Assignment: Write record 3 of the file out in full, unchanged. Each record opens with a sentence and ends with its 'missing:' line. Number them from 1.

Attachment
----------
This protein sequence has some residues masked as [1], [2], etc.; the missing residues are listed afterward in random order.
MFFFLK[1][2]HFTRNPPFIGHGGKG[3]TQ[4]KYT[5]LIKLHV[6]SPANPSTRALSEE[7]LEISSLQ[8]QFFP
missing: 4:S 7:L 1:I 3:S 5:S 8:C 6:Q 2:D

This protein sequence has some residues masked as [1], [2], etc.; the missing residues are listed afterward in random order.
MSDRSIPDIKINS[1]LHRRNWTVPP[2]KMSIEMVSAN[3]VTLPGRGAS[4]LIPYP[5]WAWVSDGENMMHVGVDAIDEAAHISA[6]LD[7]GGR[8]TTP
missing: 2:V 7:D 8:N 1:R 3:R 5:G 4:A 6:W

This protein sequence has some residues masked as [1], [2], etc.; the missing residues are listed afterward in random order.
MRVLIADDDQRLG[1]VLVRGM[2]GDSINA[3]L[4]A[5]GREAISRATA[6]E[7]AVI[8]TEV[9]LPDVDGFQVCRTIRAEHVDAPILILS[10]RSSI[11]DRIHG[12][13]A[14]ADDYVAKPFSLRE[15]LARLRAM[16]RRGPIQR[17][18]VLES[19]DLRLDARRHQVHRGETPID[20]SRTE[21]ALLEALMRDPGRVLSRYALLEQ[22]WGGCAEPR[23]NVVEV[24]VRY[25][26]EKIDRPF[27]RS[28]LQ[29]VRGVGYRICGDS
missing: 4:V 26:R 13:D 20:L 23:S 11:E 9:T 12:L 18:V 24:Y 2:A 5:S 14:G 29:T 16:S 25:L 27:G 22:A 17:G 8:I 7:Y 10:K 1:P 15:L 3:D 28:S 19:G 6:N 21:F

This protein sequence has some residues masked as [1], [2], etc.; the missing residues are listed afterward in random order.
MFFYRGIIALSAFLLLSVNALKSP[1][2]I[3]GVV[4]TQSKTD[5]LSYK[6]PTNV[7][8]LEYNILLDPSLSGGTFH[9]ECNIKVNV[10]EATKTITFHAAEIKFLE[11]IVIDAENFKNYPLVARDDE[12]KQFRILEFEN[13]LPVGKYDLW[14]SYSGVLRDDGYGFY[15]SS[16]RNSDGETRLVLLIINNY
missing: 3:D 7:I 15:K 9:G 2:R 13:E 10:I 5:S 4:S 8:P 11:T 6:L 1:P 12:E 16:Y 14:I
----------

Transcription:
This protein sequence has some residues masked as [1], [2], etc.; the missing residues are listed afterward in random order.
MRVLIADDDQRLG[1]VLVRGM[2]GDSINA[3]L[4]A[5]GREAISRATA[6]E[7]AVI[8]TEV[9]LPDVDGFQVCRTIRAEHVDAPILILS[10]RSSI[11]DRIHG[12][13]A[14]ADDYVAKPFSLRE[15]LARLRAM[16]RRGPIQR[17][18]VLES[19]DLRLDARRHQVHRGETPID[20]SRTE[21]ALLEALMRDPGRVLSRYALLEQ[22]WGGCAEPR[23]NVVEV[24]VRY[25][26]EKIDRPF[27]RS[28]LQ[29]VRGVGYRICGDS
missing: 4:V 26:R 13:D 20:L 23:S 11:E 9:T 12:L 18:V 24:Y 2:A 5:S 14:G 29:T 16:S 25:L 27:G 22:A 17:G 8:I 7:Y 10:K 1:P 15:L 3:D 28:S 19:G 6:N 21:F